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  5. "Broren hennes vil heller ikk…

"Broren hennes vil heller ikke ha kaffe."

Translation:Her brother does not want to have coffee either.

June 12, 2015



Could this also mean her brother would rather not have coffee?


I'm sorry, but could you say a bit more about this? heller does mean rather, right? So how would you say her brother would rather not have coffee?


Broren hennes vil helst ikke ha kaffe.

'heller' and 'helst' are the comparative and superlative forms, respectively, of 'gjerne': gjerne - heller - helst

'gjerne' = 'happily/gladly', 'heller/helst'' both translate to 'rather', but only 'heller' translates to 'either' and 'helst' most often translates to 'preferably'.


Yes, but since heller and helst have a different meaning, why can't we use heller here?

I am assuming it is possible to both say jeg vil heller ha kaffe and jeg vil helst ha kaffe?

In Dutch and German it would also be possible to put both sentences in the negative. (e.g. ich möchte lieber nicht kaffe trinken) What would be the negative in Norwegian?


I've never really thought about it, but it's indeed rather strange.

Basically, 'heller ikke'/'ikke heller' has come to only mean 'neither' or 'not... either'. It does not work as a negative form of 'heller' in the way you'd expect it to. So to express that, you either have to use 'helst ikke', or rewrite the sentence to a positive one again:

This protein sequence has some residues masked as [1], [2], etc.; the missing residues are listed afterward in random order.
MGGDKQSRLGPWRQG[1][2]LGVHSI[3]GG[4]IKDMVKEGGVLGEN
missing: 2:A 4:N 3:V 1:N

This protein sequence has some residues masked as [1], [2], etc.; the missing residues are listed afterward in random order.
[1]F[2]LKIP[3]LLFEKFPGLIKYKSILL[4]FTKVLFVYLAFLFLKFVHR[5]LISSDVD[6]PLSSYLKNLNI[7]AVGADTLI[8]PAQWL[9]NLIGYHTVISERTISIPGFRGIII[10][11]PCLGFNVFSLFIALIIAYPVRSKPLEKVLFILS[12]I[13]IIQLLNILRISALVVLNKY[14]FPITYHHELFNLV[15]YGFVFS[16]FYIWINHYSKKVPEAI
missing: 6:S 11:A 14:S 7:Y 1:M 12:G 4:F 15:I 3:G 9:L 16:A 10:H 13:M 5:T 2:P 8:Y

"Jeg vil helst ikke ha kaffe."
"I'd rather not have coffee."

"Jeg har mest lyst på te."
"I would prefer some tea."

'Heller ikke' works in two settings; when your agreeing with with somebody else, like in the sentence we're currently discussing:

"Nei, ikke jeg heller."
"No, me neither."

And when there are two things you're expressing that same negativity towards:

"Drikker du kaffe?"
"Do you drink coffee?"

"Nei, og ikke te heller."
"No, and not tea either."

Which can also be expressed in this format:

"Nei, (jeg drikker) hverken kaffe eller te."
"No, (I drink) neither coffee nor tea."


Bare hyggelig, oulenz!

That sentence doesn't work in the same way. It would mean that you'd rather have no amount of coffee than have X, so it's not something you'll find yourself saying very often:

"Jeg vil heller ha ingen kaffe, enn dårlig kaffe"

"I would rather have no coffee, than bad coffee."

I'd sooner say 'jeg drikker heller...' (I'd rather drink...), but you get the idea. :)


Thank you for that thorough explanation!

Could one instead say jeg vil heller ha ingen kaffe?


Sounds like Duo better not offer choices, especially if one is used and Duo doesn't like it, or it wasn't what they had in mind??!!

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